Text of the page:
Base Supports C-5 Galaxy Transports
The mission capabilities of US Naval
Station Rota in Spain took a quantum leap forward August 14, when
10 state-of-the-art underground refueling hydrants opened for
The project, which will feature a total of 16 fuel hydrant pits
when fully completed, represents an eight-fold increase in
Rota’s aircraft refueling capability.
"Theater wide, this gives Air Mobility Command much more
flexibility where they send their aircraft," said station commander
Capt. Earl K. Hampton Jr. "During OIF [Operation Iraqi Freedom], we
had 30 aircraft passing through Rota daily, but we were limited in
how quickly we could turn them around. With the system at capacity,
we'll have much greater throughput to support OIF, or any future
In addition to increasing en-route refueling capabilities, the
new hydrant system saves time, allowing for a much faster
turnaround of transiting aircraft.
"Before, we used a fleet of trucks to refuel most aircraft,"
said Lt. Christin Crowley, Rota's fuels officer. "Between filling
the trucks, driving out to the aircraft and re-connecting, it would
take four people three hours and about eight trips to refuel one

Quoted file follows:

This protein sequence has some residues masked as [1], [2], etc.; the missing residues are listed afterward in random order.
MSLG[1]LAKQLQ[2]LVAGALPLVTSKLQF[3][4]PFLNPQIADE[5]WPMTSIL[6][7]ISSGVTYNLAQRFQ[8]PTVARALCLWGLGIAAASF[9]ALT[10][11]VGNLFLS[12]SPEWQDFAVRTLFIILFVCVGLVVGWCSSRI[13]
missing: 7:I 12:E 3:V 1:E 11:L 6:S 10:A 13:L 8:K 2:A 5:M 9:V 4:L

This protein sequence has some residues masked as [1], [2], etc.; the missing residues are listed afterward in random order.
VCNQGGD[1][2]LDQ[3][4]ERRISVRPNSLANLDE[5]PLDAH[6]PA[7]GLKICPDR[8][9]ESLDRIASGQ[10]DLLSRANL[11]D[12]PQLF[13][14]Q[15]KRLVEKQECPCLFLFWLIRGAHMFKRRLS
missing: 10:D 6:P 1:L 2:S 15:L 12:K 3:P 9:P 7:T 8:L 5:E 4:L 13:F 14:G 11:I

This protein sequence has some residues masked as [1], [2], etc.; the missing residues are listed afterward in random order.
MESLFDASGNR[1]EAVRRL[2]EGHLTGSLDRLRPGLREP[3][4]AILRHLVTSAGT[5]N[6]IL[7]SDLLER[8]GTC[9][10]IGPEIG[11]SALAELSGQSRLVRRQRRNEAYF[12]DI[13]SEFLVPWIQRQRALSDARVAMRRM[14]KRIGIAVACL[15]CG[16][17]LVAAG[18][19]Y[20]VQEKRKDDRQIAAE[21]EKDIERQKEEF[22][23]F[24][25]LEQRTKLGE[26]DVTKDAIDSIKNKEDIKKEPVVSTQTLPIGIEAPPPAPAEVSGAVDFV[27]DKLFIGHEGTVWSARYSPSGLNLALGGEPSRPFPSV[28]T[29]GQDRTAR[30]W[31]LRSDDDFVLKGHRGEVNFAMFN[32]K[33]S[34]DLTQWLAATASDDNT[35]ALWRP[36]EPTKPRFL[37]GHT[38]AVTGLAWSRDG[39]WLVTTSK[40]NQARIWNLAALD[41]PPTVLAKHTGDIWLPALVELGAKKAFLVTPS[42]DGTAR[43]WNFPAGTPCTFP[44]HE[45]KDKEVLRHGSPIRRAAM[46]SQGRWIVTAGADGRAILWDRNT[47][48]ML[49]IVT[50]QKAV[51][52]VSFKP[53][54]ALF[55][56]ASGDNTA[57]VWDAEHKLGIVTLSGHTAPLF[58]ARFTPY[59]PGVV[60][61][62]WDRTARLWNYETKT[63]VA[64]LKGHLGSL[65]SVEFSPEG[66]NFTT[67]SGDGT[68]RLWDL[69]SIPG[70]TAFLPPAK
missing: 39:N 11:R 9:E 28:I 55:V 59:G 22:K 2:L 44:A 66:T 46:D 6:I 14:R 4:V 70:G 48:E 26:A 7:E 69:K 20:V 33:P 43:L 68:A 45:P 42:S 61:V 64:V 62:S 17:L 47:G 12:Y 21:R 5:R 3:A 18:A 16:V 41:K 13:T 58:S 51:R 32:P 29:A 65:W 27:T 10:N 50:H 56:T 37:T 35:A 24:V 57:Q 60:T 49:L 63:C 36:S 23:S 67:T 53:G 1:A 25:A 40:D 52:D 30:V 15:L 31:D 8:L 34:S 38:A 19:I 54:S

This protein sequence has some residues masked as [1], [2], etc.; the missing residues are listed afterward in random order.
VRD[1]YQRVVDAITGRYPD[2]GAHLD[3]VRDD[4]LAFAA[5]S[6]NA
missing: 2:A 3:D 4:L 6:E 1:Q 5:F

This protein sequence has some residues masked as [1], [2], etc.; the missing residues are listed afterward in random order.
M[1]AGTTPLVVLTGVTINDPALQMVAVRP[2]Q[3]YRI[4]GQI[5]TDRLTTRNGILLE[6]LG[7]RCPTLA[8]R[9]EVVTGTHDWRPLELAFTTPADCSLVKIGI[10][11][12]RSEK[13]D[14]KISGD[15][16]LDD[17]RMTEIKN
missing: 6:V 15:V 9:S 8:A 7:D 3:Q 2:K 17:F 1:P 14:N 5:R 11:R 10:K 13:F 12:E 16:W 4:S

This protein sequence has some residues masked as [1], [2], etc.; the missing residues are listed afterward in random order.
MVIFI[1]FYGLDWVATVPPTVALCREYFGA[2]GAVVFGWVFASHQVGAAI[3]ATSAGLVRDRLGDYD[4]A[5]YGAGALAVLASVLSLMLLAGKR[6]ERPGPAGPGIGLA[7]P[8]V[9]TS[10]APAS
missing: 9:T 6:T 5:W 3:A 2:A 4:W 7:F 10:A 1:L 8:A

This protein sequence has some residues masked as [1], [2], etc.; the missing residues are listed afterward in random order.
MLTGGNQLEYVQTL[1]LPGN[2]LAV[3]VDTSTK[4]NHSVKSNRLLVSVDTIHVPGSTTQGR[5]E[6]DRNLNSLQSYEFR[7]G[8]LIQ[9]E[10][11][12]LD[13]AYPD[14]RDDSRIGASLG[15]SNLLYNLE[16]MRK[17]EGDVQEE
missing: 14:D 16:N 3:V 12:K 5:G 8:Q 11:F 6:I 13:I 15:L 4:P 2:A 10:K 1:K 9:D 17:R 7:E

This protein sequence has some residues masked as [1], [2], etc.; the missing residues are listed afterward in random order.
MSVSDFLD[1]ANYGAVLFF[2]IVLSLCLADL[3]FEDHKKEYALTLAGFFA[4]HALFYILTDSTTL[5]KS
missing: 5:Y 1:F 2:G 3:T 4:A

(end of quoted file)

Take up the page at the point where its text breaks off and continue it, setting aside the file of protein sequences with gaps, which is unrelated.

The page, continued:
C-5. With the fuel hydrant system, four people can refuel four C-5s
in about an hour and a half."
As part of the $42 million project, Rota also received an
expanded 16-acre parking apron capable of parking 14 C-5 aircraft,
and a "hot cargo" pad capable of parking and refueling two C5
aircraft when loaded with hazardous cargo, such as ammunition.
Underground fuel storage capability also tripled, with the addition
of two 1.3 million gallon tanks, and eight new miles of pipeline
and enhanced pumps.
The new hydrants are capable of
refueling any military or civilian aircraft, though Crowley said
it's unlikely it would be used for smaller aircraft, such as the
C-12 and some smaller jets.
"Because of the system's high flow rate, it's unlikely we'd ever
use it for smaller aircraft," Crowley said. "We'll keep the trucks
online, but their use will be primarily for smaller aircraft and as
a back-up for the system."
Rota is one of Air Mobility Command's primary C-5 en-route
refueling sites, with more than 1,500 C-5 landings last year.
With the fuel hydrants opening, "We anticipate air traffic will
increase… whether a little or a lot, that remains to be
seen," said Hampton. "Other bases in Europe, such as Ramstein [in
Germany] also have huge capabilities, but weather is our advantage.
Rota has excellent weather for flying, and we're VFR [Visual Flight
Rules] about 95 percent of the time."
Construction on the project began in May 2004, with Air Mobility
Command and the Defense Logistics Agency sharing the cost of the
(Aero-News salutes Lt. Mike Morley, Naval Station Rota